Thursday, March 3, 2011

Adoption: "Chica" from Onaqui HMA, Utah- Challenge Painting #59

Chica is one of two mustangs that Bobby and Karen Strawbridge have adopted from the Onaqui HMA in Utah. At the time of the Adoption the plan was to remove the entire herd. The complete removal of the Onaqui herd was a point that Karen didn't know at the time they adopted. " Had I known I would have gotten more of the herd."

5 by 7 inch Watercolor
by LindaLMartin

The official reason for the complete removal of the herd was lack of sustaining water source and grazing forage due in part to drought.  Even after the  entire herd was thought to have been removed Karen told me  it wasn't long until  she discovered that to everyone's surprise there were still 75 wild horses roaming around on that particular range.

According to the censis in 2008 there were approximately 177 wild horses still in the Onaqui HMA. And From photos by horse watchers at the time, the BLM put out huge wooden watering troughs so the horses remaining would have a water source.

The tenacity and survivability of the Mustang never ceases to impress as they seem to thrive in the wildest places one the least amount of forage. Still many people, my self included, question the wisdom of leaving to chance the water sources needed for the horses to survive on the range. Like some eco-gerrymandering, sometimes the Federally controlled range lands are cut off from water supplies in some desert areas. The lands are often interspersed with private and state lands. Wisdom would say establish a water source on the Federally managed lands and that way in drought the horses wouldn't be invading lands where they might be seen as more than just competition for resources, but where they are more than likely seen as pests and worthy of destruction.

Alas conventional wisdom does not always apply. In this economic time it would seem a far more economical avenue to put in some sort of water source where its needed rather than to entirely remove a herd which costs thousands per horse rather than $25 or $30 a head to establish a fresh water location available to all the wildlife on the range. And pennies per horse to maintain.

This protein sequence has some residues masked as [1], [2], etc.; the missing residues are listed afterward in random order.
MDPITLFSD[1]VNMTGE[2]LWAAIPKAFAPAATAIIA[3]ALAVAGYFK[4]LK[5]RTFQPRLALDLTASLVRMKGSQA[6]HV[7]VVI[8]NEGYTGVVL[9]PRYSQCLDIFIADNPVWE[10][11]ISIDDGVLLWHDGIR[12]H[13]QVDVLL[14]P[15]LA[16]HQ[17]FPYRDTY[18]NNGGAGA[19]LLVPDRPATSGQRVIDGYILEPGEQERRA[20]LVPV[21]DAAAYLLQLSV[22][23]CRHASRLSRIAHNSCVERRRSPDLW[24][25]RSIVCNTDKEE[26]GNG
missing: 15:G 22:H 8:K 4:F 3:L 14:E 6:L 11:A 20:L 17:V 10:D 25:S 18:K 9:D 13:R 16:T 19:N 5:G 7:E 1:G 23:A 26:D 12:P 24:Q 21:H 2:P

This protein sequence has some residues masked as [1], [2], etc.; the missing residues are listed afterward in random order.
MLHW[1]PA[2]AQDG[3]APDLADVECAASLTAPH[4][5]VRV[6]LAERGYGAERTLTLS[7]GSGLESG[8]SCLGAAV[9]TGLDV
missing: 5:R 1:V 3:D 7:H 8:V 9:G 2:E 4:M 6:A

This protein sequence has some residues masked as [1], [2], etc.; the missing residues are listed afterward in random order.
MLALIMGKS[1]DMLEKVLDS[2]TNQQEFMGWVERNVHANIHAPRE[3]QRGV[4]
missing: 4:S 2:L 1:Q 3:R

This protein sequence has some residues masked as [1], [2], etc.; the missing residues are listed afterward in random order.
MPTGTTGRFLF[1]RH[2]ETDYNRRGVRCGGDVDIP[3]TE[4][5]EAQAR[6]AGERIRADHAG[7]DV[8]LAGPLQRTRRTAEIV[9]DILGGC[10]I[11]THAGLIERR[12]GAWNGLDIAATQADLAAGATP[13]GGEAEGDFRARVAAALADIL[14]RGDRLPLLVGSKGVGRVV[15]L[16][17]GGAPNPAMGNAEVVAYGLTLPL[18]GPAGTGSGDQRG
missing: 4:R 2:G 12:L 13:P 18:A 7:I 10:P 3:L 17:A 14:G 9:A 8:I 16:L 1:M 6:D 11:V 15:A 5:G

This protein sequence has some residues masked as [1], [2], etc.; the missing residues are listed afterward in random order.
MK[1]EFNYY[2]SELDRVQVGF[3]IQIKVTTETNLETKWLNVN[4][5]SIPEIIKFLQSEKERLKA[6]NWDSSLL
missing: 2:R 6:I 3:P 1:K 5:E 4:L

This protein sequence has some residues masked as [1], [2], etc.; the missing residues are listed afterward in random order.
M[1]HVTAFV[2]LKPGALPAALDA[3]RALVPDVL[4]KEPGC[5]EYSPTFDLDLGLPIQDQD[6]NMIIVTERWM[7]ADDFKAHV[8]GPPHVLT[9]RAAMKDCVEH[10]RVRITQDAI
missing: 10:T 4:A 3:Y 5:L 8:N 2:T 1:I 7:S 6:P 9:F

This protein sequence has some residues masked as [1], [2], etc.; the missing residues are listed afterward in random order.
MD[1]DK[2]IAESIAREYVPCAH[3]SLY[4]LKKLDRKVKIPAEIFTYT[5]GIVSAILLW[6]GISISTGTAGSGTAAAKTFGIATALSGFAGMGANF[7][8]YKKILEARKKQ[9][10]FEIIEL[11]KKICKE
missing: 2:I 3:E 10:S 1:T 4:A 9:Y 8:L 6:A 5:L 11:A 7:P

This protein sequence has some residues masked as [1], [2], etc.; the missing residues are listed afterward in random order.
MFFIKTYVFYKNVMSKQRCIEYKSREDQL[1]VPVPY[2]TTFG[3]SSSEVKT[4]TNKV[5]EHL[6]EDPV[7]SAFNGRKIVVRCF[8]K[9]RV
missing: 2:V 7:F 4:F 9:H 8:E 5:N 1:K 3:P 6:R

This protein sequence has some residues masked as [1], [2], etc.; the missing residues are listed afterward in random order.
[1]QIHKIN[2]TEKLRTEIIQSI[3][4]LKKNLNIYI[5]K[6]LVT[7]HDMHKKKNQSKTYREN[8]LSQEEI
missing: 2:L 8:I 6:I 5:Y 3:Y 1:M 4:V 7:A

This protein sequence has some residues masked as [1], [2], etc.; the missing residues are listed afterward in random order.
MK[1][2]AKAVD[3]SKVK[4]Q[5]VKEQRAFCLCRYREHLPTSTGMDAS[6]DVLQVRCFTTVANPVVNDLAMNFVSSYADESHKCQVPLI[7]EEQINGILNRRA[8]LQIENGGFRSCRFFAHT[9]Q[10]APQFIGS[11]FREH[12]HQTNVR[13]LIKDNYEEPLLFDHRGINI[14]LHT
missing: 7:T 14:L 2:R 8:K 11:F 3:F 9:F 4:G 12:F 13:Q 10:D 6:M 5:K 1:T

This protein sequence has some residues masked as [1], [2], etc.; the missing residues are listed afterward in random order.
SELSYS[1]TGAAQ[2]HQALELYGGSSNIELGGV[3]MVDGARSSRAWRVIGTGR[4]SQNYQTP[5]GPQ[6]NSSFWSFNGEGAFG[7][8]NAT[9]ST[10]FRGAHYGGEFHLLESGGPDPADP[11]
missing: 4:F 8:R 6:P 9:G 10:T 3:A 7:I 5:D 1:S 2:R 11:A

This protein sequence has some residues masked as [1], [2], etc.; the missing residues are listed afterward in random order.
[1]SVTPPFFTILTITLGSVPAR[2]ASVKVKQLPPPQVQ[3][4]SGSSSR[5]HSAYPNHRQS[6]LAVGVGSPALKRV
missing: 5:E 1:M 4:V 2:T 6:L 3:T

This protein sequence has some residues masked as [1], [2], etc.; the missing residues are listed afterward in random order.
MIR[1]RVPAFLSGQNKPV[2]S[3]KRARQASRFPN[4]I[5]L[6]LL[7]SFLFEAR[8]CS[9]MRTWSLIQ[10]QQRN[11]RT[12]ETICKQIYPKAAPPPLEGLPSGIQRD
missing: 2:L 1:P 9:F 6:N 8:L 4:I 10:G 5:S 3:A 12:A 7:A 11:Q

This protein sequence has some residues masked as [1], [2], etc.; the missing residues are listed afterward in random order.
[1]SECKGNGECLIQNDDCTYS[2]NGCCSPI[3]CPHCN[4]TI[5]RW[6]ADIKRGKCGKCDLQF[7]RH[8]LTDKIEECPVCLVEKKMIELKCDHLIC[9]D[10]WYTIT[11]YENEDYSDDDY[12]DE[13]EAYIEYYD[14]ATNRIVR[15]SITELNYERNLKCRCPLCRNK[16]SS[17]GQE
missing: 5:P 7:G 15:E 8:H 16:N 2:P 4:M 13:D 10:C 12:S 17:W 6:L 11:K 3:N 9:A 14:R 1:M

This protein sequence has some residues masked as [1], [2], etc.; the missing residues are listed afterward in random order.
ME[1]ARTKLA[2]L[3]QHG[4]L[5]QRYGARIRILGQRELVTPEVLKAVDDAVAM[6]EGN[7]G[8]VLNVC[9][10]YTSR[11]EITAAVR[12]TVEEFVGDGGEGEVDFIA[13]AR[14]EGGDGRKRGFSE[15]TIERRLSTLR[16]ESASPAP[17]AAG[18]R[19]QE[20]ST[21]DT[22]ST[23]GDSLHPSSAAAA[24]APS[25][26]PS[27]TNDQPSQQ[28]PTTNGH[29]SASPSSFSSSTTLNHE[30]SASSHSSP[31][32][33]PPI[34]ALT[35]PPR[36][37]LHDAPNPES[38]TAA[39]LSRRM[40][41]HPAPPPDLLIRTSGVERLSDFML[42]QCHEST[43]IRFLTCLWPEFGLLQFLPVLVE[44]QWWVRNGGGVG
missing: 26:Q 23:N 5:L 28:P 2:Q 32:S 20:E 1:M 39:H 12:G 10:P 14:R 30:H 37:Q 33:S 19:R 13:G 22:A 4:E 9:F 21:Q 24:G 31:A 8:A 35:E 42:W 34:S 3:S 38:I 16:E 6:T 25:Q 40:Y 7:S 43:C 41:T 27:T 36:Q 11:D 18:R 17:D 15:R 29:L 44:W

When doing a bit of research on the Onaqui Mustangs I came across some very stark photography taken in 2008 and 2009 of the range. Very similar to the Sand Wash Basin in Colorado in plant life, how ever there was far less off it and the vegetation was much lower to the ground. Were that area in normal rain and water levels, one wonders how the range there would look. If you want to know more about the Onaqui Mustangs just search Onaqui Wild Horses and lots of information will appear on google and yahoo.

In their new home with lots of rain, lots of shade from the many hardwood trees, plenty of lush green grass, Chica and her herd mates had gone from complete desert to the green green forests and pastures of the East, specifically in Tennessee. The Mustangs  have more than made the adjustment, they are part of  daily life for the Strawbridges. " Chica is my love" Karen insisted in her last e-mail. In fact Karen and her family have made it their mission to act in an attitude of gentleness and love toward all of their animals. The more I go on my quest of paint a mustang a day there is one over-riding thing I have discovered: the great ability of mustangs to gently show affection once there is a bond of trust between their owners and themselves. More on getting to that point later in the series.

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